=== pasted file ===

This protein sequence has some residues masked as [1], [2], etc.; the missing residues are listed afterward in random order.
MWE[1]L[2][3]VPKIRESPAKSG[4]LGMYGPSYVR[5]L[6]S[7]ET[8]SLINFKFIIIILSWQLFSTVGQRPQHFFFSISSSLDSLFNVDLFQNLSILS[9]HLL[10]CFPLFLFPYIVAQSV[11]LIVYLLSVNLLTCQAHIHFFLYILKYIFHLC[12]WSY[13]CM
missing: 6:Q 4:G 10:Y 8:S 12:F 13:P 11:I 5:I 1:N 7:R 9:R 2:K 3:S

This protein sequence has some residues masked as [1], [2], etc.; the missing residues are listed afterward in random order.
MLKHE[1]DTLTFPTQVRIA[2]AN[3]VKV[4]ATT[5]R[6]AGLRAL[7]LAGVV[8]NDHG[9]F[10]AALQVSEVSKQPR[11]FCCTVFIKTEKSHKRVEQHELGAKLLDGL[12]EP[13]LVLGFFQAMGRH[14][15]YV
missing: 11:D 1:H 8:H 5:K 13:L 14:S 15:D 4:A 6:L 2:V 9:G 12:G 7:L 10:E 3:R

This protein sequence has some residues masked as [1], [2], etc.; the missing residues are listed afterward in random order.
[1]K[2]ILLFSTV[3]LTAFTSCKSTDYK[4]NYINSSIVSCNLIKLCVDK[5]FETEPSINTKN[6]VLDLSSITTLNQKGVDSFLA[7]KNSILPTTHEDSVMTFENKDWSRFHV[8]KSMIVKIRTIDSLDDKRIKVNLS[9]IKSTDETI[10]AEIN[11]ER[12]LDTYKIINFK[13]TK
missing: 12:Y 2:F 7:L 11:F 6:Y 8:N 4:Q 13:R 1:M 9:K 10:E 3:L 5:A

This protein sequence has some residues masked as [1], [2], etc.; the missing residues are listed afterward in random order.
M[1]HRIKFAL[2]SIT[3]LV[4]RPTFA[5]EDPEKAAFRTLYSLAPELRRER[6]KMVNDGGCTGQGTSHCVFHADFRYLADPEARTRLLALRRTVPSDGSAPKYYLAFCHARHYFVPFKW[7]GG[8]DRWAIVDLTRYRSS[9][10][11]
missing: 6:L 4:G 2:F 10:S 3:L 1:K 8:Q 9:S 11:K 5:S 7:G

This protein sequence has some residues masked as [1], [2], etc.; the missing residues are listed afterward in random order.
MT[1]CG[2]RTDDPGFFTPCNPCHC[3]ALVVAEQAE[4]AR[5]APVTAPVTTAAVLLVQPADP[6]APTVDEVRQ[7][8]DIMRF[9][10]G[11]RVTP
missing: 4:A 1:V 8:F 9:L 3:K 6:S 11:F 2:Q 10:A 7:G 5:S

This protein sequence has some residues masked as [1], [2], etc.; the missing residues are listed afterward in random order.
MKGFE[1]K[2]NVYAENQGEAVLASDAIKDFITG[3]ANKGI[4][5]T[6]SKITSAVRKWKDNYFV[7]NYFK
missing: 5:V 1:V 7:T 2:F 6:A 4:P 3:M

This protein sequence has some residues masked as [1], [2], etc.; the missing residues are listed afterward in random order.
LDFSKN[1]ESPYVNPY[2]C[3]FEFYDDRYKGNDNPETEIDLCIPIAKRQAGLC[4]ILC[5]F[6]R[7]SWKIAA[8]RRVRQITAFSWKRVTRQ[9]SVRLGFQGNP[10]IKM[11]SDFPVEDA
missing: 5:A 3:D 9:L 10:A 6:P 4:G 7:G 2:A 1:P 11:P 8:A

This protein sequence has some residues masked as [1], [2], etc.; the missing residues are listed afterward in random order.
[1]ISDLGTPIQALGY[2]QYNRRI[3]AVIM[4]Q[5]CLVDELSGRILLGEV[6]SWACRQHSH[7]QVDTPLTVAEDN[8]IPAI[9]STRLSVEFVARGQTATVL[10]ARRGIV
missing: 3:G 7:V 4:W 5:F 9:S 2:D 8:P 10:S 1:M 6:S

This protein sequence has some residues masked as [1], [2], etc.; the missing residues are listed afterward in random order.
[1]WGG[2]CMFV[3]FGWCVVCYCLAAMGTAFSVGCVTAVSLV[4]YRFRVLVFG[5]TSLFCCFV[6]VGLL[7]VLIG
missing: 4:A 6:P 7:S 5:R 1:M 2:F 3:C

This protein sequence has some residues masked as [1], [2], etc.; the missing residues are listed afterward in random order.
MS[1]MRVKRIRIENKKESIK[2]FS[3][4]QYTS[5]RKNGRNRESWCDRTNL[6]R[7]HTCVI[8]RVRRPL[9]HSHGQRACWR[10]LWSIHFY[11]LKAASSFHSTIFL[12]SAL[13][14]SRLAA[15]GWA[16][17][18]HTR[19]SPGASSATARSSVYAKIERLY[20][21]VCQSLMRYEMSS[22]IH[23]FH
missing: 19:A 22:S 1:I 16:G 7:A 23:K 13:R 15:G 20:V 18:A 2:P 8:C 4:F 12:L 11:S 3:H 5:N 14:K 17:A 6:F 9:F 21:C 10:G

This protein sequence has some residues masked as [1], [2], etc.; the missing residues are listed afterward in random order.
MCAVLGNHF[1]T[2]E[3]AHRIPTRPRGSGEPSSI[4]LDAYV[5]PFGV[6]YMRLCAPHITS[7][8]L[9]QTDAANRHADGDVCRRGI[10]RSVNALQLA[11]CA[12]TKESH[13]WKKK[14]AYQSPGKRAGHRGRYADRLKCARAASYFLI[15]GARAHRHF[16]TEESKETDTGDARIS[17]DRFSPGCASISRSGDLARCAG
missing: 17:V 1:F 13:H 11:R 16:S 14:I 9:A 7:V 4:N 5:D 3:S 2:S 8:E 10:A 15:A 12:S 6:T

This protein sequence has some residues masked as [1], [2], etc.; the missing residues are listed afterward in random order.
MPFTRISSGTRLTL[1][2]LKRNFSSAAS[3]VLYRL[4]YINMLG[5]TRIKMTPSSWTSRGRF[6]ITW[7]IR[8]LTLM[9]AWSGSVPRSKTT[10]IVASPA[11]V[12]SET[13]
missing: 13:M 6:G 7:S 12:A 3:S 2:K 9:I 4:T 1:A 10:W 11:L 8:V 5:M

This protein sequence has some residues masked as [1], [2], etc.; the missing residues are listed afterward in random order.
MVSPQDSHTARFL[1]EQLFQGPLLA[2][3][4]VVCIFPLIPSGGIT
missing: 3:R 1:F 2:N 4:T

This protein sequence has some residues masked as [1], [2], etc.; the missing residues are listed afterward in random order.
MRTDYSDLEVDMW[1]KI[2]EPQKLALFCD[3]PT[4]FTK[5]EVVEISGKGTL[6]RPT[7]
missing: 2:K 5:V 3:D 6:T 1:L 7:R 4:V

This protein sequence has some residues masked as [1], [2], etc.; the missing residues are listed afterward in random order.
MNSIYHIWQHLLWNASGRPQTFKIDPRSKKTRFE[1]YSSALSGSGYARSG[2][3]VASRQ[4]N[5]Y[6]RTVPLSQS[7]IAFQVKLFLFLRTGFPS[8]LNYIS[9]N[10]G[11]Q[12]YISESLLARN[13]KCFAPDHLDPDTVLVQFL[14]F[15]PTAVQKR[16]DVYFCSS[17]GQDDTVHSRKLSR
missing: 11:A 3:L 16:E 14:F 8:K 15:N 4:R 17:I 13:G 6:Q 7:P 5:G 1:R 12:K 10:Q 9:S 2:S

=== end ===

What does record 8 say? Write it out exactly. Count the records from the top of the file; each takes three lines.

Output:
This protein sequence has some residues masked as [1], [2], etc.; the missing residues are listed afterward in random order.
[1]ISDLGTPIQALGY[2]QYNRRI[3]AVIM[4]Q[5]CLVDELSGRILLGEV[6]SWACRQHSH[7]QVDTPLTVAEDN[8]IPAI[9]STRLSVEFVARGQTATVL[10]ARRGIV
missing: 3:G 7:V 4:W 5:F 9:S 2:D 8:P 10:S 1:M 6:S